Julian Suri may now be a European Tour winner and no longer on the Road to Oman but the last man to take him down on a tournament Sunday is drawing confidence from those memories as the European Challenge Tour prepares for the Cordon Golf Open this week.
Oscar Stark claimed a maiden Challenge Tour title at the Made in Denmark Challenge – presented by Ejner Hessel in June, overturning a three-shot deficit to overnight leader Suri for a well-deserved win as the American’s victory march faltered on the final day.
Suri, fittingly, won on his return to Denmark last week to vanquish those demons, becoming the first player in history to win on both the Challenge Tour and European Tour in the same season, but Stark is keen to draw inspiration from his memorable victory on his return to Golf Blue Green de Pléneuf Val Andre.
“I have to congratulate Julian, it’s fantastic what he has achieved,” said the 28 year old. “It’s good news for us too, one more spot becomes available for us to graduate, but it’s unbelievable what he’s done.
“It’s an interesting one, having played with him and against him in Denmark. It’s very nice to have been head-to-head and to come out on top, that’s a bonus, but it shows how we are all equal really and it’s the small things on any week, the mental stuff, that can make a big difference.
“I guess I have it, I have what it takes, somewhere inside there. It shows the level of the Challenge Tour is very close to the top of the European Tour and how quickly it can move.
“There’s no real difference in golf anyway. This is a game you play against yourself and no one else. It’s a very specific and interesting game in that sense, but there’s no limit on what you can then achieve or what level you can get to.”
The 2017 season is entering its final third and, as such, greater attention is placed on the top 15 of the Road to Oman Rankings, who will join Suri as European Tour members come the year’s end.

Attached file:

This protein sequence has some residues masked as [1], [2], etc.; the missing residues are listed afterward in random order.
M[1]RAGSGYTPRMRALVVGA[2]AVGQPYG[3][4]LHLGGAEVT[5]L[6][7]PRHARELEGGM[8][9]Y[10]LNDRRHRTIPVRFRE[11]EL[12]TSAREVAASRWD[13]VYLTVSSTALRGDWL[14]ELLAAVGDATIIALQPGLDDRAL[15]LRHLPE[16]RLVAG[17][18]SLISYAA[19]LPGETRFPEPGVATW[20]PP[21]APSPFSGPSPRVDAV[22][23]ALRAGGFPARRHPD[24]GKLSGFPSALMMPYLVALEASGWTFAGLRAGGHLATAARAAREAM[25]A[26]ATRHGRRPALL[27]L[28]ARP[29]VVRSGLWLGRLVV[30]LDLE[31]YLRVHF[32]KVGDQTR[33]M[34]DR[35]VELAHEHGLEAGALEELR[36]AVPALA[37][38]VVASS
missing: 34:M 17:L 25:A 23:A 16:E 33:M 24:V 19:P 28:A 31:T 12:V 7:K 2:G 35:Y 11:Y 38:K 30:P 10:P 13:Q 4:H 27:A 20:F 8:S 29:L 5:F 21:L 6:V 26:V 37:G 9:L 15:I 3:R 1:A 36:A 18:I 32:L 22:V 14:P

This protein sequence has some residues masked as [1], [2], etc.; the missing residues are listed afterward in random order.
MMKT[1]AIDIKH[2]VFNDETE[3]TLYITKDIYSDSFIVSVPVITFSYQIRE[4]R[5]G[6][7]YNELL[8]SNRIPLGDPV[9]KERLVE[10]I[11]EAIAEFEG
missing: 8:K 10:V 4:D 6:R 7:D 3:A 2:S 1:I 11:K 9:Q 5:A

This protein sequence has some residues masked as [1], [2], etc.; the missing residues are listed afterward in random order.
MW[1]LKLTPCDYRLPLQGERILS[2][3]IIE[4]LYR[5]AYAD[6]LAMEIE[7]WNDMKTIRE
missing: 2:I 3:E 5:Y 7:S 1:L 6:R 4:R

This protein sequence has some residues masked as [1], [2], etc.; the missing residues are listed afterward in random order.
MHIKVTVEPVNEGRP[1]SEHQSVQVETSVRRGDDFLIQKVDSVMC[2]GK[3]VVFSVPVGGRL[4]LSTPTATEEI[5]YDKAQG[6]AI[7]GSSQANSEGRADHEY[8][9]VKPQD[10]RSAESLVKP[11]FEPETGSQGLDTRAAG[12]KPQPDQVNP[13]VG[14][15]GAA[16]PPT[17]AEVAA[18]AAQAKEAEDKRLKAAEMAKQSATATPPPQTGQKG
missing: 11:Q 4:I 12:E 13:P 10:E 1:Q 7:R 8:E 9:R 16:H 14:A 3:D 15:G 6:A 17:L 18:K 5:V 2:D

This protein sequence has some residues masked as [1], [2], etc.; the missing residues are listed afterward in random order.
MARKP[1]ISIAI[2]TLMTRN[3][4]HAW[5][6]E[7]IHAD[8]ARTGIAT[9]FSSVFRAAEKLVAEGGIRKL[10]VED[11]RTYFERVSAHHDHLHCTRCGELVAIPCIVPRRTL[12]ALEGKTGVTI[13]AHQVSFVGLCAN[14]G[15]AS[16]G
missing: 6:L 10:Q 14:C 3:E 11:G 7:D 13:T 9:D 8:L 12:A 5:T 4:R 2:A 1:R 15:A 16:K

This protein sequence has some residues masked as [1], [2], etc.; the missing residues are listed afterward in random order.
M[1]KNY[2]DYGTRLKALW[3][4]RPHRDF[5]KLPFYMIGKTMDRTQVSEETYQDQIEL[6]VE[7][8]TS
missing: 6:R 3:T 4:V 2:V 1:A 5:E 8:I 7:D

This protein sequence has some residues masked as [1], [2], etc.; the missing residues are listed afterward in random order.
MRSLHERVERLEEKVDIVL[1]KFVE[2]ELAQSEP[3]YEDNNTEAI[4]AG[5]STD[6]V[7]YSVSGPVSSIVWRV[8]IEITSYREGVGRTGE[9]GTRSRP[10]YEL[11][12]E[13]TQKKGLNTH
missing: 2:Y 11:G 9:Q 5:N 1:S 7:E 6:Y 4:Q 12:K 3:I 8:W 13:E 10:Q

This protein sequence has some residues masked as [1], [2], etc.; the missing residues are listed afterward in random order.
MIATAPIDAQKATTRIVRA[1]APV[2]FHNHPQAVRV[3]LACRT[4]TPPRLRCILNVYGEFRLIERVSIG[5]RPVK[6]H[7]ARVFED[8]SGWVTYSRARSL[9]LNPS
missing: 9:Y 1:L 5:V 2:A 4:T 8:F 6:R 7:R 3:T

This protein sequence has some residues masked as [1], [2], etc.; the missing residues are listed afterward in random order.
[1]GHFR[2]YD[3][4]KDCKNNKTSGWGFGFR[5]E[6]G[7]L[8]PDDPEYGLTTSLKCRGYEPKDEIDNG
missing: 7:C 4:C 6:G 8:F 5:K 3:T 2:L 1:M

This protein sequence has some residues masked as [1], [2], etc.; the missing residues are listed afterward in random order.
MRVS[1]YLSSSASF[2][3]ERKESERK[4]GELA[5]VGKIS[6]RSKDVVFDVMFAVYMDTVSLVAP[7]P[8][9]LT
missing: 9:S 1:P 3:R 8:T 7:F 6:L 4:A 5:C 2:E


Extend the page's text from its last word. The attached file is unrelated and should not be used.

Stark is currently 30th and well within striking distance but is aware that he has some work to do.
A return to Pleneuf could be the perfect inspiration for the Swede, who finished as a runner-up in last year’s tournament.
“I have very good memories from last year,” he said. “I remember I didn’t have a very good first round and I was keen to have a good time and have a really good second round.
“I think I was two or three over and a long way down the leaderboard and then I think I shot a 64 on the second day, after telling myself I was going to shoot really low, so that was great.
“I was solid in the third round, a couple under, and then I had a lot of fun on the Sunday, making a long putt on the first for birdie, and I finished it off with a pretty special long putt right across the front of the 18th.
“It was a very important result. It was the springboard from last season for me. I played pretty well after that, but it all started from this week – it got me into some of the big events, the final four tournaments in China and the Middle East.
“To get this result here then helped my confidence – I played well in China too so it was very important and now it is different this year because I was fortunate enough to have a good pre-season and then get that first win.
“I have a bit more work to do. It’s very tight in the Rankings and Kazakhstan and the last four are some big weeks – those are the ones that I’m going to prepare for as best I can.
“In the past maybe I didn’t have quite that good a plan so hopefully this year I can get it right and perform even better, and just hope my best might be good enough.”